Like

    • Great comment, Alyson. I agree with everything you wrote, especially about needing more females in the musical blogosphere. I’m sure Phillip will see your comment here. We keep pushing him to start his own blog but that hasn’t happened yet. Looking forward to that X/Y chromosome overlap. Perhaps it’ll happen this Friday.

      Liked by 1 person

      • Phillip Helbig
        January 19, 2017

        Yes, blogging will start soon. 😐 First few posts might be about reasons it has taken so long. 🙂

        Saw Wishbone Ash last night. As ever, a good concert if you like Wishbone Ash.

        Opening act was Steve Hill, a one-man band from Canada. I’ve seen other singing guitarists play some drums and hi-hat via pedals, but he also had a piece of a drumstick mounted on the headstock of his guitar so that he could hit cymbals as well.

        Upcoming concerts: Iron Maiden, Foreigner, John Mayall (will be 84 this year!), Walter Trout.

        Like

      • Interesting concept to start your blog with an explanation for the delay in starting a blog. Looking forward to it.

        I’m not an expert on Wishbone Ash or their various lineups, but I have Argus, a 2-CD compilation and a couple of other albums (including a live one) on LP. I have no doubt with that catalog any lineup would be worth seeing. Your upcoming concert schedule looks good. The only show on my calendar so far is The Zombies.

        Like

  18. Phillip Helbig
    January 19, 2017

    test

    Like

  19. wardo
    January 19, 2017

    I left a thank you the other day, but I don’t see it. So I’ll say it again: thanks for the shout-out!

    Like

  20. Tangled Up In Music
    January 21, 2017

    Their best in my opinion. Incredible music, incredible lyrics and perfect balance between them before Waters’ concepts got too heavy (though I love Wall and Cut too). The moments you mentioned when the vocals go into the keyboards in Sheep are genius.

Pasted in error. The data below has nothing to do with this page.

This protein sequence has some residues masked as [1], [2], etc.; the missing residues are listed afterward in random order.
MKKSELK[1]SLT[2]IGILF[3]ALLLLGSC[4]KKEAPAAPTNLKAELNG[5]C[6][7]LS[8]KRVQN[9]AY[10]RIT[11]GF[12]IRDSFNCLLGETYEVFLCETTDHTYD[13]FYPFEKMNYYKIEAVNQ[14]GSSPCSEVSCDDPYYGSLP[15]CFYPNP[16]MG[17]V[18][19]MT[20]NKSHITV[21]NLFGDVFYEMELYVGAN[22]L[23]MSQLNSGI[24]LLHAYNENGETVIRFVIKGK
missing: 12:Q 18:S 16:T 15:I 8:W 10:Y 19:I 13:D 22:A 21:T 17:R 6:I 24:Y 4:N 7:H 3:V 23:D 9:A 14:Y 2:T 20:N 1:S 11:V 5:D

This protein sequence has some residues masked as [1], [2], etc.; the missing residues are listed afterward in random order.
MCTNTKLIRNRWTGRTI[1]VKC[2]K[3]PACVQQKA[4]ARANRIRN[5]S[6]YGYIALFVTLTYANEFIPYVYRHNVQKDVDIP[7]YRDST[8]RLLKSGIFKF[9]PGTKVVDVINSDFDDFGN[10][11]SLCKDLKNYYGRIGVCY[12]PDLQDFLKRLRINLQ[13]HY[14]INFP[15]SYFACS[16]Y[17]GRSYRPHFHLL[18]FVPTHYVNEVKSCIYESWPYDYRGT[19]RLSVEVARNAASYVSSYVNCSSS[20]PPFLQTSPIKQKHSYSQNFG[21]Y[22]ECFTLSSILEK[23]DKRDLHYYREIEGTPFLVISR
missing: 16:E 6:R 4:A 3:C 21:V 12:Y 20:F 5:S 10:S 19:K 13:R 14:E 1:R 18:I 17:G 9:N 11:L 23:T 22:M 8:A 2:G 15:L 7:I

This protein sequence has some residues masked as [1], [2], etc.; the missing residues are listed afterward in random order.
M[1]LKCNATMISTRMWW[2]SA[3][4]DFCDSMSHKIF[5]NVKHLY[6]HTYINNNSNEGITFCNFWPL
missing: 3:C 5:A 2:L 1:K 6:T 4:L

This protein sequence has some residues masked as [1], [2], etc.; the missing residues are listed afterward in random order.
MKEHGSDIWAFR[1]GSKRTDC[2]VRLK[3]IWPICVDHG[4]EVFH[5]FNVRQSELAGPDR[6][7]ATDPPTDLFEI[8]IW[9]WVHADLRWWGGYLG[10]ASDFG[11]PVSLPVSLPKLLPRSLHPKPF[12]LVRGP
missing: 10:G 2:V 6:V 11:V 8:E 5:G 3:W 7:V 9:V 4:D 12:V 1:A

Like

    • I’m glad we agree on this one, Ovidiu, after we differed on so many of my 1986 choices last year. Thanks for confirming how cool that segue from vocal to synth on “Sheep” is.

      Liked by 1 person

  21. boppinsblog
    January 22, 2017

    Nice post. This is my 3rd favourite Pink Floyd album. Being barely nudged out by The Wall and Wish You Were Here. I love the bass work, the keys, the drums, the guitar work, the talkbox, the cowbell, the grunts, snorts and baas.

    Like

    • I’m pleased to know you rank Animals so high on your list of PF favorites, and I completely agree with your list of the reasons why it’s so great. Well done. Certainly the best collection of grunts, snorts & baas on a single album. 😀

      Like

  22. samurai290463
    March 10, 2017

    I loved this album when it came out. I was 14 years old and my best friend and I used to listen to it over and over again on his Grundig stereo hifi . It was incredible. Skip 30 or so years forward and imagine my surprise when I heard Roger Waters in a radio interview say ” That Animals is full of errors” !!!
    Now if I listen to the album I can hear what might be some errors but I enjoy them. It gives the album a raw quality. One that the whole sound hasn’t been over managed and mixed.
    Then when you think it’s all over and they can’t get any better ….. Pink Floyd bring out THE WALL
    Nice post thank you.
    If you like Floyd check out The Autoset
    Perfect Isolation .
    It’s all over the Web

    Like

    • Thanks for stopping by & sharing your experiences with this amazing album. You were a few years older than me (still are, apparently 😀 ) but we were both struck by it in the same way. It’s hard for me to pick a favorite Pink Floyd album since most of them have been hugely important to me, but on any given day I could argue that Animals is #1. What is The Autoset Perfect Isolation?

      Best…
      Rich

      Liked by 1 person

      • samurai290463
        March 13, 2017

        The Autoset are a Pink Floyd inspired band from Hatfield in the U.K. .
        So far they have released just one Album called Perfect Isolation. Which is on ITunes, Deezer,Napster, etc.
        Here’s a link to their website: http://theautoset.wix.com/mysite.
        You can find them just typing The Autoset in your browser.
        The Album is a concept Album about a man who has Schizophrenia and you are taken on his journey through love, torment, murder, incarceration and suicide.
        It’s happy upbeat little number lol😆😆😆.
        If you find it let me know what you think.
        Regards Lee

        Like

      • Thanks, Lee. I will check it out. I’m guessing this is your band(?).

        Like